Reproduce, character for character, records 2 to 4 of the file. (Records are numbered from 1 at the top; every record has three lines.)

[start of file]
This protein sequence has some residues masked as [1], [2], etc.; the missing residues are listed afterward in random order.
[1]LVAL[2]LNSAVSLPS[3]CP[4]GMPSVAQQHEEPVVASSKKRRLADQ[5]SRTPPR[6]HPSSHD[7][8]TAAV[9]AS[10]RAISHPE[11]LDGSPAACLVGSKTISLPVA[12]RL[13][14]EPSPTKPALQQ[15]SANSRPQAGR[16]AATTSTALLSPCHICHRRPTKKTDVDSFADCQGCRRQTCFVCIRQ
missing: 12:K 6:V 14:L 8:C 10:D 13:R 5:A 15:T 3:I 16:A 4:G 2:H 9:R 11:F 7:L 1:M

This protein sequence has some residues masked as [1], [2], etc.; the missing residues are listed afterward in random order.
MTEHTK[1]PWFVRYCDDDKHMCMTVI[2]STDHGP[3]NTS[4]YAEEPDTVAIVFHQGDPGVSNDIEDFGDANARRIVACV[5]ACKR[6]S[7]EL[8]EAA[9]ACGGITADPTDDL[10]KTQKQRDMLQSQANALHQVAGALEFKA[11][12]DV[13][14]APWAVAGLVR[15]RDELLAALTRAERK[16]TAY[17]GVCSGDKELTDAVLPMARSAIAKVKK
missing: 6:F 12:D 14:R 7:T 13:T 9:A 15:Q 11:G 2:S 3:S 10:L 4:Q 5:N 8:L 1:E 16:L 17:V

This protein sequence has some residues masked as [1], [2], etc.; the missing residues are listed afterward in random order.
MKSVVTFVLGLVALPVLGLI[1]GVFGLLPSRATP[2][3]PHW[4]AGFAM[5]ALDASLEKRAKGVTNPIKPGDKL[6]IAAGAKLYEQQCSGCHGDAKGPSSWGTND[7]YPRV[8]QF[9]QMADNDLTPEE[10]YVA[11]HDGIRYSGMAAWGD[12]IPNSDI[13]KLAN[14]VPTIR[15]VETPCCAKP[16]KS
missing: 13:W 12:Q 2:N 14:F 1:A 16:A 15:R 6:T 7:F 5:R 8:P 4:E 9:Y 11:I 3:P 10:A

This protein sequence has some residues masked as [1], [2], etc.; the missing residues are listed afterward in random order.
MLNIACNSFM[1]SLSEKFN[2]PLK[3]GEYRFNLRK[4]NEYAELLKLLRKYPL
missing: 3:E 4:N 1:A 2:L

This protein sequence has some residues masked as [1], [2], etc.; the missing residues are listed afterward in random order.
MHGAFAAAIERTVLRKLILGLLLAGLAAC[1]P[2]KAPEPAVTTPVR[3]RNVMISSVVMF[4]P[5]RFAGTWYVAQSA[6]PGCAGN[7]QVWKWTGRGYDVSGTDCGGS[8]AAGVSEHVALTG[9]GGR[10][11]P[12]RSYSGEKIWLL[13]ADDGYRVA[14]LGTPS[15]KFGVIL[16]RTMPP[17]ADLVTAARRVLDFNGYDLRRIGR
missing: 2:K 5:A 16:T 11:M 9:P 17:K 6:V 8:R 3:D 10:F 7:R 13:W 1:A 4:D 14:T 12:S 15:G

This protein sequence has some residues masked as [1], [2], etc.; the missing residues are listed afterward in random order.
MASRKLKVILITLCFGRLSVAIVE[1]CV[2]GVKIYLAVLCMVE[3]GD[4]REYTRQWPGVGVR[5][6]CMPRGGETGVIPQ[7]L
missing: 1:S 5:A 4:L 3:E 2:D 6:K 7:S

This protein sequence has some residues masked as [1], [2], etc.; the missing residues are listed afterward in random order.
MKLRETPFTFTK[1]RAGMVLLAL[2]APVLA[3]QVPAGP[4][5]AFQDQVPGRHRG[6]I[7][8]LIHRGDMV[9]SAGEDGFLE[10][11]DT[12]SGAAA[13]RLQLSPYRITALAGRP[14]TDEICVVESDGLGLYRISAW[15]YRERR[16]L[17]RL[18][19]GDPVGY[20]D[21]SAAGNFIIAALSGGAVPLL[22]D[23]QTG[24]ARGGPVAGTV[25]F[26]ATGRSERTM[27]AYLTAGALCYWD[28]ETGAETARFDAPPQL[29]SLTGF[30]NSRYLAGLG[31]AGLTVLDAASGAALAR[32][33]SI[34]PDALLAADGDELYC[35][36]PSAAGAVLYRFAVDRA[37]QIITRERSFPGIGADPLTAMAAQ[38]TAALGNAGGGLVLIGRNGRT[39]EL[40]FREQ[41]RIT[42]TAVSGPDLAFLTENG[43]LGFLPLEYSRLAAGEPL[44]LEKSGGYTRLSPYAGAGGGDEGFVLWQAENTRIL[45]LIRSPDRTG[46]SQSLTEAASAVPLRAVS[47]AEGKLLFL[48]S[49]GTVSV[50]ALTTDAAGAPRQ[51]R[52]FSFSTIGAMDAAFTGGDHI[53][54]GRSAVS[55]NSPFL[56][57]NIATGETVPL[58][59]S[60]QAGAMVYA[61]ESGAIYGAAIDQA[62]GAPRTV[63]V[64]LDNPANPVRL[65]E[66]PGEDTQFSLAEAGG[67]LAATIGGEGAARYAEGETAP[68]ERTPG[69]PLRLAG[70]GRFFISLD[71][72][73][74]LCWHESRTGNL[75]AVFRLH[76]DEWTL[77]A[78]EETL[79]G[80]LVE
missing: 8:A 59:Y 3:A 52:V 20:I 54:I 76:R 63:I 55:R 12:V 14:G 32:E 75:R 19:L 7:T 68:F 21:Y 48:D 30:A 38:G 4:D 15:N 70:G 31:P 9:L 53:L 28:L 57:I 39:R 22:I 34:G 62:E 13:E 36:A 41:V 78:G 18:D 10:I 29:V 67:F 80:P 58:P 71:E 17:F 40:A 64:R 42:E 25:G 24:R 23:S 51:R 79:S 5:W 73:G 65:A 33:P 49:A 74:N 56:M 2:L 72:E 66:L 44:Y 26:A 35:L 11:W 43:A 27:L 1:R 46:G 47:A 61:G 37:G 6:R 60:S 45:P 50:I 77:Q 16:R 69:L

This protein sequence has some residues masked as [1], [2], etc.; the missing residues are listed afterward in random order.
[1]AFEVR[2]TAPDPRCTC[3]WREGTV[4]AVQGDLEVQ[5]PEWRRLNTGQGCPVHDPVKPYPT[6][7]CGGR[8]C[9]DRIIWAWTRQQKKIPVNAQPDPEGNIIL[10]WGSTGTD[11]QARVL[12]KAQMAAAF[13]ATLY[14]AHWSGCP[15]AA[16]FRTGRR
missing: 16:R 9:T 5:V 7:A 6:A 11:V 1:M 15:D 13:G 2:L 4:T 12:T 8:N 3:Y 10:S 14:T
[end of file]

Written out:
This protein sequence has some residues masked as [1], [2], etc.; the missing residues are listed afterward in random order.
MTEHTK[1]PWFVRYCDDDKHMCMTVI[2]STDHGP[3]NTS[4]YAEEPDTVAIVFHQGDPGVSNDIEDFGDANARRIVACV[5]ACKR[6]S[7]EL[8]EAA[9]ACGGITADPTDDL[10]KTQKQRDMLQSQANALHQVAGALEFKA[11][12]DV[13][14]APWAVAGLVR[15]RDELLAALTRAERK[16]TAY[17]GVCSGDKELTDAVLPMARSAIAKVKK
missing: 6:F 12:D 14:R 7:T 13:T 9:A 15:Q 11:G 2:S 3:S 10:L 4:Q 5:N 8:L 1:E 16:L 17:V

This protein sequence has some residues masked as [1], [2], etc.; the missing residues are listed afterward in random order.
MKSVVTFVLGLVALPVLGLI[1]GVFGLLPSRATP[2][3]PHW[4]AGFAM[5]ALDASLEKRAKGVTNPIKPGDKL[6]IAAGAKLYEQQCSGCHGDAKGPSSWGTND[7]YPRV[8]QF[9]QMADNDLTPEE[10]YVA[11]HDGIRYSGMAAWGD[12]IPNSDI[13]KLAN[14]VPTIR[15]VETPCCAKP[16]KS
missing: 13:W 12:Q 2:N 14:F 1:A 16:A 15:R 6:T 7:F 5:R 8:P 4:E 9:Y 11:I 3:P 10:A

This protein sequence has some residues masked as [1], [2], etc.; the missing residues are listed afterward in random order.
MLNIACNSFM[1]SLSEKFN[2]PLK[3]GEYRFNLRK[4]NEYAELLKLLRKYPL
missing: 3:E 4:N 1:A 2:L